Research has consistently revealed that team cohesion is positively related to team performance under certain conditions. In response to the need for understanding this relationship more fully, and because of the promising new insights that can be garnered with the use of social network analysis (SNA), this study employs SNA as a tool to explore a case study of the structural cohesiveness of two women’s collegiate basketball teams. Members of the two teams completed online roster-based surveys related to different types of structural cohesion levels at four points during the season. This case study revealed that the higher performing team showed improved structural cohesion in the efficacy network over the four phases, and highlighted the movement of key players in the different networks (friendship, trust, advice, and efficacy) over time. These patterns demonstrate the potential for SNA to function as a diagnostic tool for organizations and researchers to generate testable hypotheses even in instances where statistical inference may be precluded by sampling constraints. In short, SNA was found to be a valuable new tool for exploring, depicting, and informing explanations about the individual relationships that impact team dynamics.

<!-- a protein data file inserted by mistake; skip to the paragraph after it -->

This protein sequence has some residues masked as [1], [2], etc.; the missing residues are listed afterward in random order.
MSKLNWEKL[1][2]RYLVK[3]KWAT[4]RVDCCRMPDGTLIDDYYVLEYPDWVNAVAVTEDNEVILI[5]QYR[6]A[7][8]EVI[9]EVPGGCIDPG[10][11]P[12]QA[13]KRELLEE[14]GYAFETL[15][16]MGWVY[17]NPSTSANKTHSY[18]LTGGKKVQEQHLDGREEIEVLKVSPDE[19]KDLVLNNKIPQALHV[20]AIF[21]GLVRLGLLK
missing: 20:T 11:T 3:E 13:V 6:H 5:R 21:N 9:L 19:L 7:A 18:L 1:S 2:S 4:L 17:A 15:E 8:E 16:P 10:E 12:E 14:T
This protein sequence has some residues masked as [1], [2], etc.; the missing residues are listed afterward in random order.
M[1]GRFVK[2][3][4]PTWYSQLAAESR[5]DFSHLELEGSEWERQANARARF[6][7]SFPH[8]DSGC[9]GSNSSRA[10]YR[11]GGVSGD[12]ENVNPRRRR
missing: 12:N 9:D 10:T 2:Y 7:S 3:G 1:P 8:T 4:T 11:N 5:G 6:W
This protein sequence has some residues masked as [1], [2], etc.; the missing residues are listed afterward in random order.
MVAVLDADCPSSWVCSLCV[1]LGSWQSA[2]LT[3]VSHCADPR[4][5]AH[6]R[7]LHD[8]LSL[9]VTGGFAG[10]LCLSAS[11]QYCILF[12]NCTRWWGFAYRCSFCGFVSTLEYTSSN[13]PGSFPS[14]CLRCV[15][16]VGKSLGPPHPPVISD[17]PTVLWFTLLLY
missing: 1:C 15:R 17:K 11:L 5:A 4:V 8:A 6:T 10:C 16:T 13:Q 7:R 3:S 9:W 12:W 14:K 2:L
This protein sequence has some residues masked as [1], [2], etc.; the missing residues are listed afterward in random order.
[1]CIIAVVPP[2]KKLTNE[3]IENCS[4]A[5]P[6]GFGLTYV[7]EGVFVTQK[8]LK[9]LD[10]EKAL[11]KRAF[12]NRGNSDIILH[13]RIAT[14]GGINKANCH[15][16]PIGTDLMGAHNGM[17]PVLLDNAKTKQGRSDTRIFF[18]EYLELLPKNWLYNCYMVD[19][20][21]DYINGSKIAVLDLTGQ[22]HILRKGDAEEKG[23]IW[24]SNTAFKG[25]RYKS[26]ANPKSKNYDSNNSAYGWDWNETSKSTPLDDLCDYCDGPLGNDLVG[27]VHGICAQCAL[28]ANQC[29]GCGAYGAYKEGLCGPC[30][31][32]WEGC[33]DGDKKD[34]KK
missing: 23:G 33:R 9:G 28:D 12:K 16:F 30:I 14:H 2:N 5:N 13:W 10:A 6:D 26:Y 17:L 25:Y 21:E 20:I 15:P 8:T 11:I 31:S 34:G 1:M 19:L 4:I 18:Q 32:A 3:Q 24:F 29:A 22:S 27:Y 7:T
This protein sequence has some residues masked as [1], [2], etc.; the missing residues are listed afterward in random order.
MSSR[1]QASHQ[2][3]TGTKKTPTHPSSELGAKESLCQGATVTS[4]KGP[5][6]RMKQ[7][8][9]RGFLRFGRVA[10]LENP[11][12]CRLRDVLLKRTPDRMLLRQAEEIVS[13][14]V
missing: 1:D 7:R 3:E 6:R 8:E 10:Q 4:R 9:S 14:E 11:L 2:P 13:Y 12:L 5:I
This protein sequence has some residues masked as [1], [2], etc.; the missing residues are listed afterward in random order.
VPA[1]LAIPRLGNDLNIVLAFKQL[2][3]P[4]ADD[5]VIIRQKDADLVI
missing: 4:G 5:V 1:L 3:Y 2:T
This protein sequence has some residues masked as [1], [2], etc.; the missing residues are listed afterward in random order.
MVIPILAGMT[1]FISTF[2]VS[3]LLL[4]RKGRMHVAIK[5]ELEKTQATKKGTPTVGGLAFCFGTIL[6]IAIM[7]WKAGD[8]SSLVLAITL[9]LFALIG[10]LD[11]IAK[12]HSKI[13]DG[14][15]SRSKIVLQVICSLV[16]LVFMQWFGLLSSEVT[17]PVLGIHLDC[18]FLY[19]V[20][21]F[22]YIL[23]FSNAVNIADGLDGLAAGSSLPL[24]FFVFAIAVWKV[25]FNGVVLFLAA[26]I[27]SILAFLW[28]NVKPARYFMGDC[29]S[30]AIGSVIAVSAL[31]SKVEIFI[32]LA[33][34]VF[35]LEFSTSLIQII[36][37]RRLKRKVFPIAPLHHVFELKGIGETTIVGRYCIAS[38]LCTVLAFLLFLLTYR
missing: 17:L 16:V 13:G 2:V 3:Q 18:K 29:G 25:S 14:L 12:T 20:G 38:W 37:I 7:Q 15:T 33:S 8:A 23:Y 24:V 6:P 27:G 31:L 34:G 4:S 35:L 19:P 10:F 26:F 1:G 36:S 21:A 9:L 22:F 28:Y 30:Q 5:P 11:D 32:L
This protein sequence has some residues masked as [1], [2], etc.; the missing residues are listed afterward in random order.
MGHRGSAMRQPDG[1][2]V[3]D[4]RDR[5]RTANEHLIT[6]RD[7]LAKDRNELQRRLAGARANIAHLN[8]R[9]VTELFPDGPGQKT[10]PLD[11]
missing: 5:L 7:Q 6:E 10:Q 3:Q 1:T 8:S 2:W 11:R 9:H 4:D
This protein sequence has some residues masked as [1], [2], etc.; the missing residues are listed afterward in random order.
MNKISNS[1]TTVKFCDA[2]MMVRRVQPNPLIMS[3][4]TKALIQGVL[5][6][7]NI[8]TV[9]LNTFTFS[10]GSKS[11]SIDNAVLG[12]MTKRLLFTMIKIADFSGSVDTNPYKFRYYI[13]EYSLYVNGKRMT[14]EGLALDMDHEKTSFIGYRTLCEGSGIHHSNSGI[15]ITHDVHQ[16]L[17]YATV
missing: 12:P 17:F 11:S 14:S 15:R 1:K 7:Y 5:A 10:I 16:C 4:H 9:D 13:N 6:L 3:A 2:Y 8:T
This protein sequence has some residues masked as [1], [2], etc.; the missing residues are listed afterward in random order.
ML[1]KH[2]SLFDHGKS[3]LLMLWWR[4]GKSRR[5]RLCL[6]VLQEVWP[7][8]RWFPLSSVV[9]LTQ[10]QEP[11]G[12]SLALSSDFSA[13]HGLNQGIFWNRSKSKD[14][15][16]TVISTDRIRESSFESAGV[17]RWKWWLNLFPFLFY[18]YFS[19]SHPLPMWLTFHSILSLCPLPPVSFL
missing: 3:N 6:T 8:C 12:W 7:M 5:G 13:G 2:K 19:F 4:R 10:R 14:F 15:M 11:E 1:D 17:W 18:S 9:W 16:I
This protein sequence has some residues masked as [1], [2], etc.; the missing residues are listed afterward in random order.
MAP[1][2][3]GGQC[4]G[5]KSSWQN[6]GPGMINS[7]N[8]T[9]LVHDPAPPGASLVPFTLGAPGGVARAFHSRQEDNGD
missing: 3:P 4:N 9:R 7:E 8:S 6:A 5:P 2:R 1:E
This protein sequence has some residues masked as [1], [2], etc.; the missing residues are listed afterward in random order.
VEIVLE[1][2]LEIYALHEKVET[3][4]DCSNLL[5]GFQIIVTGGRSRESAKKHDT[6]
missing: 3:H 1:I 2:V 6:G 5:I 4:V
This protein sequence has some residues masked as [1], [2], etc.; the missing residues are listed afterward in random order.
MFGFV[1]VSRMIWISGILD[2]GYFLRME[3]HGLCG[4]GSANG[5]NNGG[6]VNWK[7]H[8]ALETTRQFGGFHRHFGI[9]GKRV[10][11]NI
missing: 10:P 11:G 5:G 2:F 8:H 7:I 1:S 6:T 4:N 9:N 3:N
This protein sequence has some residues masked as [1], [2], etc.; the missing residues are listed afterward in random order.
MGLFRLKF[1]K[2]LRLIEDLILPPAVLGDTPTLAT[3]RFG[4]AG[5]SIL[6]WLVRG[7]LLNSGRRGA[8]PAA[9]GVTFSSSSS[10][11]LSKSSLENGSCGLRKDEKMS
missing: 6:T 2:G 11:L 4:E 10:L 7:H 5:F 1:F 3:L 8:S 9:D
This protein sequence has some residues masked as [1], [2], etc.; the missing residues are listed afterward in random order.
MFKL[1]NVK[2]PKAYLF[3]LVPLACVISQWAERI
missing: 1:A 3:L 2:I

Warner is with the Sport Management Program, East Carolina University, Greenville, SC, and the Sport and Life Quality Lab, The University of Texas at Austin, Austin, TX. Bowers and Dixon are with the Sport Management Program, The University of Texas at Austin, Austin, TX.